The Comedy on State is what it says – a stand-up comedy club on State Street, and a cornerstone of the Madison comedy scene. It reopened its doors two weeks ago, at least for its weekly open mic night on Wednesdays.
Recent changes to the county’s COVID-19 protocols have allowed the club, which is considered an event space, to reopen to a quarter of their usual capacity.
Aware that laughing can spread the coronavirus just as quickly as coughing can, Comedy on State has adopted stringent COVID-19 safety precautions. They have contactless payment, sanitize between shows, and even use disposal mic covers for every comic. Guests must wear masks between drinks and socially distance.
Eve Paras is the co-owner and booker for Comedy on State. She says that in the first two open mics, they’ve been able to keep everyone safe.
“People were really respectful and kept their mask on the whole time. Our goal is to make sure that not only the comics, but everyone feels safe coming in. I think people coming in, if they see that you’re taking it seriously and if your staff has full PPE on and shields and gloves, they feel safer and they respect the process a little more.”
During their yearlong hibernation, the club took the opportunity to undergo some major renovations. It put in a new bar seating area and a larger showroom with increased capacity – just enough to safely fit the critical 150 people it needs to financially break even for live shows.
The club has also begun booking headlining comics for weekend shows this summer. The club will celebrate its official grand reopening with Kevin Bozeman, a national comic originally from Madison, in late April.
Another local open mic open during the pandemic is held every Thursday night, at the Rigby Pub and Grill.
But, for some other comedy outlets in Madison, staying closed to in-person shows still seems to be their safest option.
Brad Knight is the owner and member of the Monkey Business Institute, a professional improv troupe in Madison. The troupe can usually be found performing in the basement of the Glass Nickel Pizza Co. on Atwood Avenue. He says that the comedy troupe is still waiting for a higher percentage of the population to get vaccinated before returning to in-person shows. Without in-person shows, the club has had to rely on virtual improv shows, improv classes, and corporate gigs like murder mysteries to make it through financially.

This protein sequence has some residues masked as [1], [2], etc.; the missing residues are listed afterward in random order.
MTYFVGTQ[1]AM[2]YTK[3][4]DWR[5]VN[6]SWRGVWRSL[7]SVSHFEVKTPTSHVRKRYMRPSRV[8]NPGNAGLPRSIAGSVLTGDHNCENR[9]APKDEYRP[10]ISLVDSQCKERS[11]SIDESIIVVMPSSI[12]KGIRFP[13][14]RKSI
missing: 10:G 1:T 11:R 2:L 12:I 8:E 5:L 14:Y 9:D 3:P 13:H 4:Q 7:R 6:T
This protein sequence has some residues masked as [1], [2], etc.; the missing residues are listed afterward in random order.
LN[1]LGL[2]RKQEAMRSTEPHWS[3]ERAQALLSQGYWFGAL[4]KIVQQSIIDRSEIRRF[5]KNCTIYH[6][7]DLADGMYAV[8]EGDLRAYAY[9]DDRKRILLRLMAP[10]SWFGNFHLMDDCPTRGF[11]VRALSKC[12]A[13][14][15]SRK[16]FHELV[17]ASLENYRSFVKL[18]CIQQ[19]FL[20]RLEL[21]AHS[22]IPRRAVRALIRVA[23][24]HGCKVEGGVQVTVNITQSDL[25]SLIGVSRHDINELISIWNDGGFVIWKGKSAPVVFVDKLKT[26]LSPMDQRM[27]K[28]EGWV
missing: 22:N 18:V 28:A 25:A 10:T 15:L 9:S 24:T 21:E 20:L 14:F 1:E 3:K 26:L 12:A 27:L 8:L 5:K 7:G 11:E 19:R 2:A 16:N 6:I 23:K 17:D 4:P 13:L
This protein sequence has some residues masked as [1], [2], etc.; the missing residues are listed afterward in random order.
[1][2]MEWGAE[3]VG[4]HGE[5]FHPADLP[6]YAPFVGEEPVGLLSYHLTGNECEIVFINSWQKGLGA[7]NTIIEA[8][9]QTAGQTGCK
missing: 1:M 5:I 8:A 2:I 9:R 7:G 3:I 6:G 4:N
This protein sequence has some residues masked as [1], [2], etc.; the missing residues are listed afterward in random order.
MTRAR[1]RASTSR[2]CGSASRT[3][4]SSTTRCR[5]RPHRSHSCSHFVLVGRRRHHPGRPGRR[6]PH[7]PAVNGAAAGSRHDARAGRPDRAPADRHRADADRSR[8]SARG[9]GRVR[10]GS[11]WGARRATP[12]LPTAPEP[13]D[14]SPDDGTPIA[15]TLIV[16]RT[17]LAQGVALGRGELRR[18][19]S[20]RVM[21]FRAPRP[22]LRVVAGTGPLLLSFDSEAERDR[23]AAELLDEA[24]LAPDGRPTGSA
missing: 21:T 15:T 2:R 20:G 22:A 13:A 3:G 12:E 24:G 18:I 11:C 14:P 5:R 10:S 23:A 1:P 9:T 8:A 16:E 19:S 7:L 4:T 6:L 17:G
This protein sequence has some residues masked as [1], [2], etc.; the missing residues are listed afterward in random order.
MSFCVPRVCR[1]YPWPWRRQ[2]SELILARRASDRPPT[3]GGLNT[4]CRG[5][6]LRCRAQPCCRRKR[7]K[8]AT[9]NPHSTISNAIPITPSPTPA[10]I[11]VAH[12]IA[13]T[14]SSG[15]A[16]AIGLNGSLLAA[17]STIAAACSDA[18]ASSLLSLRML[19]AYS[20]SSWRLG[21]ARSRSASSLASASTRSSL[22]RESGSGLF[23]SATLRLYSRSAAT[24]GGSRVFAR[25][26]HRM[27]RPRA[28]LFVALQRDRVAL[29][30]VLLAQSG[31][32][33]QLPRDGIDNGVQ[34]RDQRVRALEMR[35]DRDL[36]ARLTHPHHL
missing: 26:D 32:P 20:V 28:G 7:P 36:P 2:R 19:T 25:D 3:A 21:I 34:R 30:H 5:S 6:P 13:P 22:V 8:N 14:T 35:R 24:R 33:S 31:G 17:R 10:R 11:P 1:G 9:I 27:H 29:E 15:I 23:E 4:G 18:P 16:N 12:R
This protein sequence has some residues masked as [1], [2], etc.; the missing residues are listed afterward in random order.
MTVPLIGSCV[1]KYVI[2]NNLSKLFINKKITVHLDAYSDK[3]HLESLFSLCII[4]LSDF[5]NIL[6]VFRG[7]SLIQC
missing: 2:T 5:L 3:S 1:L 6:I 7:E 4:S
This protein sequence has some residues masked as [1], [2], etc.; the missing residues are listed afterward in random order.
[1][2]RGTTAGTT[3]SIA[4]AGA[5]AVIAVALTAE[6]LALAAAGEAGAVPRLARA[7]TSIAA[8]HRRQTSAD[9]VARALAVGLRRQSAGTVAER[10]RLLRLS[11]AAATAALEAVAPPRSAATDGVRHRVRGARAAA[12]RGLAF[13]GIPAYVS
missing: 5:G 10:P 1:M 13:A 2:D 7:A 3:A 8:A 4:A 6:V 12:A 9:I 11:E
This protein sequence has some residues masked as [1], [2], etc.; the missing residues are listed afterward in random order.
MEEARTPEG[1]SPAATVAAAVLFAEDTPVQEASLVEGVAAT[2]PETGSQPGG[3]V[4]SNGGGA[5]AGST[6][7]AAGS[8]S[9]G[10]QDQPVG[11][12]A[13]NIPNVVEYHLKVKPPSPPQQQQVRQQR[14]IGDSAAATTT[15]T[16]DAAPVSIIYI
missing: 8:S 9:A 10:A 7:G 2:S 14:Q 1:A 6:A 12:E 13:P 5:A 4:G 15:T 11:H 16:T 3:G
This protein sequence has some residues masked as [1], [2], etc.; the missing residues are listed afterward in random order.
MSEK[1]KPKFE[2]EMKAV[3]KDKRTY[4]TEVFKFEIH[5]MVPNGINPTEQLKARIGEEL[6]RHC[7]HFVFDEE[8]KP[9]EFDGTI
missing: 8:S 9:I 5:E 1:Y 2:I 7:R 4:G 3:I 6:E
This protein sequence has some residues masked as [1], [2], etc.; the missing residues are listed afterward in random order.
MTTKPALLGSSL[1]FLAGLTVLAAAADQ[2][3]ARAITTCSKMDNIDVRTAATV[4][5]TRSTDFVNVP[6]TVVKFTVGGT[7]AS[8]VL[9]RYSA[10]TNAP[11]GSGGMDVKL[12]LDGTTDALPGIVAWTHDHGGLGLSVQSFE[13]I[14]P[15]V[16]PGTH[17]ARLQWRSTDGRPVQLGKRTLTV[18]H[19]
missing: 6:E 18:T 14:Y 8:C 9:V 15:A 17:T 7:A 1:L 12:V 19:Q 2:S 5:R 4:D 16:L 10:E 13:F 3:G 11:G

“We began to adjust pretty quickly by finding ways that we could move the medium online, and so we started doing virtual shows I think in April.”
Knight says trying to do improv comedy virtually has come with a steep learning curve. Normally, improv comics depend on an immediate connection with an attentive audience. Knight says they’ve had to adapt, finding new forms of audience interaction and comedy tailored to translate over Zoom.
Knight also says that the troupe will consider some outdoor shows in the near future, but for now they will stick to virtual shows and events. Their upcoming improv tournament — Mirth Method — pits groups against one another in a March Madness-style competition.
Other funny people have also found ways to pivot to virtual shows featuring sketch and even stand-up comedy.
Dina Nina Martinez is a Madison comedian who is the founder of Lady Laughs Comedy. Her network has found new and innovative ways to keep people laughing over the course of the pandemic. This includes live sketch shows, podcasts, and even virtual stand-up. Martinez says that virtual shows have come with some unexpected silver linings that have helped bring together the broader stand-up comedy community.
“We started in May, so pivoted pretty quickly and just started doing that virtually. And the most incredible thing is, I’ve been able to perform with people all over the world; like we have somebody from Japan on our show, somebody from Germany, and I’ve also been able to perform with all those comics I started with in Los Angeles. Who would’ve thought we would hop into like a Zoom room with people that I haven’t seen in a decade.”
Martinez also thinks that virtual stand-up is a whole new animal in the comedy landscape and will be here to stay even after the pandemic is over.
Vanessa Tortolano is a comedian who has been doing improv for the last ten years and stand-up for the last five. She says that it took some time for her to embrace the new medium of virtual comedy.
“It just seemed to depressing to me to not have a live audience. You know, that’s kind’ve the biggest part, I think, that we all enjoy is that instant feedback and that instant audience exchange. And so at first I was just super depressed about the whole thing and didn’t want to do any of it . . . But then, I got over that because I like performing.”
However, for some comics, the medium of virtual shows just don’t feel the same as the real thing.
Nick Hart is another local stand-up. He is well-known as the winner of the 2017 Madison’s Funniest Comic Competition and featured on the Conan O’Brien show in 2018. He also ran for Madison mayor in 2011 and 2019, both cracking jokes and raising serious policy issues during his campaigns.
Hart says that, for him as well as many other comics, the experience of a virtual show just doesn’t compare to the real thing.